The real New World Order is about facing our nation's vulnerabilities honestly so that we can find solutions.  For example, if they shut the plants down, they could redesign the areas inside the containment domes to hold the spent fuel there, until a permanent repository opens somewhere.  Spent fuel would be a lot safer if it's put back inside the domes than if it's left where it is right now.

The price of proper security would put every nuke operator out of business -- which would be fine.  Instead, since 9-11, Southern California Edison has made hundreds of millions of dollars from San Onofre, by risking catastrophe and death -- our deaths, our catastrophe.  That "profit" could have been used to build Depleted Uranium walls, which are much stronger than concrete and steel.  (Depleted uranium should only be used as an inner layer of armor for nuclear waste to help protect it from terrorist bombings -- the public must be protected from Depleted Uranium in the environment.)  Also, that "profit" could have been used to create a barrage balloon network around the plant, or a huge geodesic structure which would prevent an airplane from getting too close.  While it's true that these sorts of security enhancements would cost billions of dollars at each plant, one accident at San Onofre could cost 1000 times more.  And while it's true that constructing such enormous protection could cost lives if the construction crews fail to observe safety precautions, nevertheless it must be done, because MILLIONS of lives could be lost if the terrorists get through to their targets.

It's pay now, or pay 1000 times more later, with lives as well as money.

Nuclear supplies less than a fifth of our electricity in America (less than 15% of California's electricity, according to official State sources).  That is hardly enough to force blackouts if we all try to conserve a little, and I would be willing to bet that as much as half of that supposed shortfall could be made up from energy sources which are now unused but available, and the rest could be made up from relatively painless conservation efforts during the brief period while we ramp up renewable energy production systems by forcing certain key industries to retool from, say, airplane manufacturing to wind turbine construction.

Such demands on industry by government are perfectly normal, especially during war.  The government is a vehicle for the enactment of the will of the people, and the will of the people is that they be safe from terrorism.  Nuclear energy cannot provide us with that safety.

The terrorists were extremely successful on 9-11.  They have repeatedly threatened to attack our nukes, and there is little question that our nuclear power plants are vulnerable.  The question isn't IF America will be attacked again, it's WHERE will the attack take place?  The time to close the plants, and thus enhance our safety, is now.  Prudence demands a change, and so does simple economics.


Russell Hoffman
Concerned Citizen
Carlsbad, CA

(Below is the article the above letter refers to.)


San Onofre on high alert, already part of a 'no-fly zone'

Staff Writer

SAN ONOFRE ---- The San Onofre Nuclear Generating Station remains at its highest security levels, but news of a recent terrorist threat to American power plants has not caused any changes to the station's security measures, a spokesman said Friday.

The plant, along with the 102 other nuclear power stations across the nation, received an alert that terrorists may be planning an attack on a power plant using a hijacked commercial airliner. The alert was received from the Nuclear Regulatory Commission on Jan. 23, plant spokesman Ray Golden said.

But because all nuclear power plants have been on high alert since Sept. 11 and the threat was not specific to any particular plant, the San Onofre station ---- which has received some 20 such alerts from the commission since the terrorist attacks on the World Trade Center ---- did not step up security in any way, Golden said.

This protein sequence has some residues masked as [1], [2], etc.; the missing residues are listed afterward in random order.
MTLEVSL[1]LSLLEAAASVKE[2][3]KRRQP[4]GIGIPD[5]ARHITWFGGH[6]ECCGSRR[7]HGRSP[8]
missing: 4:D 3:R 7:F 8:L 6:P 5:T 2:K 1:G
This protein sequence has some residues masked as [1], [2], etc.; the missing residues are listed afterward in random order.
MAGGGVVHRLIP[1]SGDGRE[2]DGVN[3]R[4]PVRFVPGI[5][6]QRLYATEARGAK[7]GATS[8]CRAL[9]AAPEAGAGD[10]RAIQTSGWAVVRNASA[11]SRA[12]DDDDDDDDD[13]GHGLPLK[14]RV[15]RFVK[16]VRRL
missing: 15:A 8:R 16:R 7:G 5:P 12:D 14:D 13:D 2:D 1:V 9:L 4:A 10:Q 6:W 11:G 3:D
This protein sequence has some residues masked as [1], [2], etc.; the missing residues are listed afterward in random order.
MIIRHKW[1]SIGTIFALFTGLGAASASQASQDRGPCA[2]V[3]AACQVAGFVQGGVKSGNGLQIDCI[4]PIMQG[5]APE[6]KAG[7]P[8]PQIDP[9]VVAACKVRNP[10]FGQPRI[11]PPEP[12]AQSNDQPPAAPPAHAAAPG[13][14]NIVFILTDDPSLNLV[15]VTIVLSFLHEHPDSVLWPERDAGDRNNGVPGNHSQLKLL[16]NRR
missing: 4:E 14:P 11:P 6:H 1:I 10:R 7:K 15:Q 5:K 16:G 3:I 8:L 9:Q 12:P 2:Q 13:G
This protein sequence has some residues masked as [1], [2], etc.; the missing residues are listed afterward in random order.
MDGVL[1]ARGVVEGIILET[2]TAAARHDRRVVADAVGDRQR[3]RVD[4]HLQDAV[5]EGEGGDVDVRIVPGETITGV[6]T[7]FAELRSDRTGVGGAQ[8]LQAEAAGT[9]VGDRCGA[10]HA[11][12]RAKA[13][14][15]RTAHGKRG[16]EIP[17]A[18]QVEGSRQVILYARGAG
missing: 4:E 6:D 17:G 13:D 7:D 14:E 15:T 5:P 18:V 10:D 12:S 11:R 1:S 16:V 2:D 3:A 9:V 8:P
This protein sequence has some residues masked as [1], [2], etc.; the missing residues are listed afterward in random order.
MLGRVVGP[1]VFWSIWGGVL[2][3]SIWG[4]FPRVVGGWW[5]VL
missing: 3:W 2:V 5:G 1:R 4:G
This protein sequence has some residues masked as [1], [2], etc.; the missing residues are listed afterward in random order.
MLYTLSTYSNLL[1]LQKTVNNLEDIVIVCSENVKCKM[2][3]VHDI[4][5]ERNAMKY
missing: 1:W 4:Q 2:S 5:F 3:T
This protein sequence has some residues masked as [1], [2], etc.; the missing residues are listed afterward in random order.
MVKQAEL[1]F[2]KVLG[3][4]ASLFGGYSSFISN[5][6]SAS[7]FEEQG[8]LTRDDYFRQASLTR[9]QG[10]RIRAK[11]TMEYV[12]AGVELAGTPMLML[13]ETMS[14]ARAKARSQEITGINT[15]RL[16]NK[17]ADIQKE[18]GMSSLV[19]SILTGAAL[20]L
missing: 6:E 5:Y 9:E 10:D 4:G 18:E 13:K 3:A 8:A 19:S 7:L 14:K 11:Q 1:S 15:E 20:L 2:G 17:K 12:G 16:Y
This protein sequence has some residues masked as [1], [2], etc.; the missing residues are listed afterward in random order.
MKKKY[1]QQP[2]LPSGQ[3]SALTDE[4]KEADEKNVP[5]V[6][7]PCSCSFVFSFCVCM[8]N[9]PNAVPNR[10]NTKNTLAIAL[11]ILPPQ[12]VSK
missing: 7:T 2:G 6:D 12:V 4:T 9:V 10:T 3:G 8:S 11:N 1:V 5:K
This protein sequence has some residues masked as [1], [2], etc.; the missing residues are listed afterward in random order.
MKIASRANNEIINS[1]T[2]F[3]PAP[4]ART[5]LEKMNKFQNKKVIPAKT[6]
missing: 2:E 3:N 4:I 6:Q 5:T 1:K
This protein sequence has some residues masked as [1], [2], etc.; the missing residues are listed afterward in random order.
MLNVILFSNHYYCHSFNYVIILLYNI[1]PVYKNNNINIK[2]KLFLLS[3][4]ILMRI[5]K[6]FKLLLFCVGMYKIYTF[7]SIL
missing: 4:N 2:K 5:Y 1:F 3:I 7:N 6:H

"We take all alerts seriously, and every time we receive one, it goes straight to our management and security division," Golden said. "If there was a direct, specific and credible threat against San Onofre, we'd take that threat under advisement and would take specific action, but that wasn't the case here."

In October, the Federal Aviation Administration restricted private planes from flying near nuclear power plants, but that ban expired in November. The FAA has not created any additional flight restrictions since news of the threat, FAA spokesman Jerry Snyder said.

"I have no knowledge that the administration is considering any other restrictions over power plants," Snyder said. "The FAA doesn't make unilateral decisions like that lightly, and if they were considering doing so, it would not be made public until a decision was made."

The San Onofre plant, which is 17 miles north of Oceanside on Camp Pendleton Marine Corps Base, already is part of a "no-fly zone" because it is on a military base.

Under FAA regulations, all private aircraft wishing to pass Camp Pendleton must fly at least one mile off the coast of the Pacific and must remain at least 2,000 feet above the sea, Golden said. The restrictions do not apply to military aircraft.

Throughout the United States, private pilots are restricted from loitering in the vicinity of power plants, dams, refineries and other industrial complexes, according to an FAA notice issued in September.

Still, the San Onofre plant is on constant alert for threats from the air, Golden said.

"We keep the emergency procedures confidential, but if there is a direct and credible threat, the military has extensive resources to prevent air attacks from happening in a very quick way," he said. He cited a threat against Three Mile Island earlier this winter, in which the government responded with Air Force F-16 fighter jets.

Though the San Onofre plant was not designed to withstand the impact of a fully loaded commercial jet, the station probably could sustain a hit from such an aircraft without releasing radiation, Golden said.

"We are talking about layers upon layers of steel and concrete walls that are protecting the radioactive materials at the plant," Golden said. "No, the plant wasn't designed with a commercial airliner crash in mind, but could it survive one without putting people in danger? I believe that with all the precautions that the station takes, the answer is yes."

Power plant security is a big concern, said Assemblywoman Pat Bates, R-Laguna Niguel.

"Security of our plants is very important; I think everyone understands that," Bates said Friday. "But I rest easier knowing San Onofre is on military land. Any threat to the plant is a threat to the U.S. military, and I feel like I can rest assured that the military will protect it ---- and us ---- from terrorists."

Contact staff writer Erin Walsh at (760) 901-4090 or



New York City knows disaster.  Look at the front page of the same day's New York Post: